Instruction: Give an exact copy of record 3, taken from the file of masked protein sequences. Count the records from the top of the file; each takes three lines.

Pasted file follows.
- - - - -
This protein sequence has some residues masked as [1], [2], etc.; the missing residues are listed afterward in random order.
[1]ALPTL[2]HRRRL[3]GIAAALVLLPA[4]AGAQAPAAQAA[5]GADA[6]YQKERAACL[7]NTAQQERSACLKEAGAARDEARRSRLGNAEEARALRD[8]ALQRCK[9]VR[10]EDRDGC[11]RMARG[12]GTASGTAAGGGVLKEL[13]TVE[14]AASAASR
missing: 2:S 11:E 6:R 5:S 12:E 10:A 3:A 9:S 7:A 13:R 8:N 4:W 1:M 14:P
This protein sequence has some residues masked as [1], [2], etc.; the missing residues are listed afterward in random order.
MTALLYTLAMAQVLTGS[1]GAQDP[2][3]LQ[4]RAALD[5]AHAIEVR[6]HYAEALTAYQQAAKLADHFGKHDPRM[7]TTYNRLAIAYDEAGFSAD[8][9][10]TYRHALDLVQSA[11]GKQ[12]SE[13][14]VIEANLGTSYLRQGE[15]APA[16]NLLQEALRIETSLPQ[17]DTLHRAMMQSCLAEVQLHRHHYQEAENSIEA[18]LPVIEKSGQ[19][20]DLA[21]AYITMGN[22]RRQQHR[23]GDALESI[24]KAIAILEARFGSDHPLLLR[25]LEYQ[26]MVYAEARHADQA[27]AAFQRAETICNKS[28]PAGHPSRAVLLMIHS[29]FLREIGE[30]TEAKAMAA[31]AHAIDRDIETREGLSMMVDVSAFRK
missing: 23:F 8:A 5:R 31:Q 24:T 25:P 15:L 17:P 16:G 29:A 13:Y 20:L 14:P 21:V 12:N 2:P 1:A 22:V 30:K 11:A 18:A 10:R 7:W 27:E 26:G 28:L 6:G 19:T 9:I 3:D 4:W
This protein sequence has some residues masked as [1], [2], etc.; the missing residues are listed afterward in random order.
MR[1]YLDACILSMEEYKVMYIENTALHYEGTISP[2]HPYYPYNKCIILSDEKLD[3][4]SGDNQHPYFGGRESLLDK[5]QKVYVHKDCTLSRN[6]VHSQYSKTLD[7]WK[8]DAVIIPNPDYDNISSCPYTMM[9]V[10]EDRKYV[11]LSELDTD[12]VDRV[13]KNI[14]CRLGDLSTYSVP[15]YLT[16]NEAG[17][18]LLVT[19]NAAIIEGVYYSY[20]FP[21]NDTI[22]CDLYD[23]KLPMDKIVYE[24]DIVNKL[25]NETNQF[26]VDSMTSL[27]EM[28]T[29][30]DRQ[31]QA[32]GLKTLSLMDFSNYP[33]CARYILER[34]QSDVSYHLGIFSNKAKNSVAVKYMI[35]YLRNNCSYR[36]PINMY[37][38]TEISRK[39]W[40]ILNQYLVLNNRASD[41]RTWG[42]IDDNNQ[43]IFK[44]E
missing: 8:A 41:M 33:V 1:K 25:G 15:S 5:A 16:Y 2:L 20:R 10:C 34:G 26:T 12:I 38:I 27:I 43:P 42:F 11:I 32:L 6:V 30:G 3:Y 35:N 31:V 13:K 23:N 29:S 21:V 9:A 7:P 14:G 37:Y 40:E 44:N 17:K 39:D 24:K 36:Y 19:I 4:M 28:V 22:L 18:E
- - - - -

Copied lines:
This protein sequence has some residues masked as [1], [2], etc.; the missing residues are listed afterward in random order.
MR[1]YLDACILSMEEYKVMYIENTALHYEGTISP[2]HPYYPYNKCIILSDEKLD[3][4]SGDNQHPYFGGRESLLDK[5]QKVYVHKDCTLSRN[6]VHSQYSKTLD[7]WK[8]DAVIIPNPDYDNISSCPYTMM[9]V[10]EDRKYV[11]LSELDTD[12]VDRV[13]KNI[14]CRLGDLSTYSVP[15]YLT[16]NEAG[17][18]LLVT[19]NAAIIEGVYYSY[20]FP[21]NDTI[22]CDLYD[23]KLPMDKIVYE[24]DIVNKL[25]NETNQF[26]VDSMTSL[27]EM[28]T[29][30]DRQ[31]QA[32]GLKTLSLMDFSNYP[33]CARYILER[34]QSDVSYHLGIFSNKAKNSVAVKYMI[35]YLRNNCSYR[36]PINMY[37][38]TEISRK[39]W[40]ILNQYLVLNNRASD[41]RTWG[42]IDDNNQ[43]IFK[44]E
missing: 8:A 41:M 33:V 1:K 25:G 15:S 5:A 16:Y 2:L 20:R 10:C 34:G 26:T 12:I 38:I 27:I 43:P 42:F 11:I 32:L 6:V 30:G 3:Y 35:N 31:V 13:K 23:N 29:S 21:V 9:A 7:P 14:G 37:Y 40:E 44:N 17:K 39:D 24:K 36:Y 19:I 4:M 28:V 22:L 18:E